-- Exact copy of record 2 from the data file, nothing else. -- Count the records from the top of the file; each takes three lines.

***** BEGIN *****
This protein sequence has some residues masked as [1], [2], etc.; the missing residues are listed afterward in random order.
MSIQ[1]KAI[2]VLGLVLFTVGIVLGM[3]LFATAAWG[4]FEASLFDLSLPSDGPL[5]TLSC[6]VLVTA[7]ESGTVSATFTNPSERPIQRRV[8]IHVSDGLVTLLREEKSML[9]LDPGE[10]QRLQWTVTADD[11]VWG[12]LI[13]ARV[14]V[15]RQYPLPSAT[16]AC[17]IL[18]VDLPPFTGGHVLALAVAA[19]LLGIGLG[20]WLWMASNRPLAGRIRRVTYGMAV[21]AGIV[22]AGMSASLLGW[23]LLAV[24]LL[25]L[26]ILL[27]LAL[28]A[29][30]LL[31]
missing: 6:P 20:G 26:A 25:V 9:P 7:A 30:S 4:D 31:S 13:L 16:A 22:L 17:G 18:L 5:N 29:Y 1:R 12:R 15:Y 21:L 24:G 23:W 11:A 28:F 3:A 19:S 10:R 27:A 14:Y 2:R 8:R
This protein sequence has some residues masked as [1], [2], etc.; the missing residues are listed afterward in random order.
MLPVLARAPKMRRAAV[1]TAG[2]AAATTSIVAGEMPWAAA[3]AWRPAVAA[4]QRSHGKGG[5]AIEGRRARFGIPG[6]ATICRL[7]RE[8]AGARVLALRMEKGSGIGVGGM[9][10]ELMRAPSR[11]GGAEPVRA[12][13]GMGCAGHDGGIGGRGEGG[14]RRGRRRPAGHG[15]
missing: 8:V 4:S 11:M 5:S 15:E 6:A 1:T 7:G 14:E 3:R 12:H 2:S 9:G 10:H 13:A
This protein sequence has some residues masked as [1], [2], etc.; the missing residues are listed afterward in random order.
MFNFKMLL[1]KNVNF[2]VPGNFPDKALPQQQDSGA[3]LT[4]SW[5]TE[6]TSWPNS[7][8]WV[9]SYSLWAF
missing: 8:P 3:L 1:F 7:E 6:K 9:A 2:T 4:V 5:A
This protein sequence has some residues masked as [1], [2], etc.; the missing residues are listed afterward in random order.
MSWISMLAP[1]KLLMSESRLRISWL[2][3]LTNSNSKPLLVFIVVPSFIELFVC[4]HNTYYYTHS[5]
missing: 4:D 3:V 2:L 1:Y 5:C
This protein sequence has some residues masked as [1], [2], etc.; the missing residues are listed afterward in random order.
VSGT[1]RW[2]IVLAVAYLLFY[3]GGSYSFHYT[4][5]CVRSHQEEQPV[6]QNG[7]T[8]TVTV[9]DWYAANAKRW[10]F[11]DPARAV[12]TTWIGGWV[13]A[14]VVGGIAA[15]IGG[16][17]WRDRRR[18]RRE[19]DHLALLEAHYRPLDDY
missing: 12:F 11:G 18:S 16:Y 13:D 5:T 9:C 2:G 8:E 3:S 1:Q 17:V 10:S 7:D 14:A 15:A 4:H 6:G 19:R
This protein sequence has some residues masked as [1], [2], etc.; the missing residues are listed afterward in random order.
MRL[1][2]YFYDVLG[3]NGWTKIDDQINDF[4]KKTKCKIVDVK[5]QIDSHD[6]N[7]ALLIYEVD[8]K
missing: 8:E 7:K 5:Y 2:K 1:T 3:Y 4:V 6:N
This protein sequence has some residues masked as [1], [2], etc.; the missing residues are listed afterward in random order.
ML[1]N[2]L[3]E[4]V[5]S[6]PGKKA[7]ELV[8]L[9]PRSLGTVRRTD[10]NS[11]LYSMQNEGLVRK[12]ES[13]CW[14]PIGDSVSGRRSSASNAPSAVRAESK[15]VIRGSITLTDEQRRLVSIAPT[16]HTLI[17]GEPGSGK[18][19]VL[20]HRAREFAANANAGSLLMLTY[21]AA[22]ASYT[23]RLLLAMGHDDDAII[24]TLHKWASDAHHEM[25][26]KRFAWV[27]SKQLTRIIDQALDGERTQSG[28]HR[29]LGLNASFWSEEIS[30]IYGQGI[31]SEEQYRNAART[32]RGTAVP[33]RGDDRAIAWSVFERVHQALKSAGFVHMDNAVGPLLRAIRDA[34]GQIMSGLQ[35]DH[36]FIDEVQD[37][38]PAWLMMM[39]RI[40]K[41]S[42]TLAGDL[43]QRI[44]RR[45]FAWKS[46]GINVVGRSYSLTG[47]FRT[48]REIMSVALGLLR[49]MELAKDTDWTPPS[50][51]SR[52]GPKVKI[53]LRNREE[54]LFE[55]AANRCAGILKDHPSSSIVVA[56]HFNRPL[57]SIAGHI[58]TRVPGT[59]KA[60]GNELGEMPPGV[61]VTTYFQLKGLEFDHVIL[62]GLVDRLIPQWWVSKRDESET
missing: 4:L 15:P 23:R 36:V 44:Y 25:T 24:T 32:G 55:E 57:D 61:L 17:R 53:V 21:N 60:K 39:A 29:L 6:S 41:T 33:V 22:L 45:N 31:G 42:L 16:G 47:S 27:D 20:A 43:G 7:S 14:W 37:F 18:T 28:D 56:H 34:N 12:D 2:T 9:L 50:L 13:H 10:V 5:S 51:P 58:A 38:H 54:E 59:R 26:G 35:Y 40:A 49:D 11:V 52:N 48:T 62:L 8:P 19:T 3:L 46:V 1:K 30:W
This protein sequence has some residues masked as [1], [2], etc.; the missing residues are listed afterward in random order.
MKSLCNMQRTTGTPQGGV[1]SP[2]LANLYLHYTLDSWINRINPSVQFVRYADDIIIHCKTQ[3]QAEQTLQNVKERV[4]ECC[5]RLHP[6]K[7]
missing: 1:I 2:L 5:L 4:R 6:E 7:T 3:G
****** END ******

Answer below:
This protein sequence has some residues masked as [1], [2], etc.; the missing residues are listed afterward in random order.
MLPVLARAPKMRRAAV[1]TAG[2]AAATTSIVAGEMPWAAA[3]AWRPAVAA[4]QRSHGKGG[5]AIEGRRARFGIPG[6]ATICRL[7]RE[8]AGARVLALRMEKGSGIGVGGM[9][10]ELMRAPSR[11]GGAEPVRA[12][13]GMGCAGHDGGIGGRGEGG[14]RRGRRRPAGHG[15]
missing: 8:V 4:S 11:M 5:S 15:E 6:A 1:T 7:G 14:E 3:R 12:H 2:S 9:G 10:H 13:A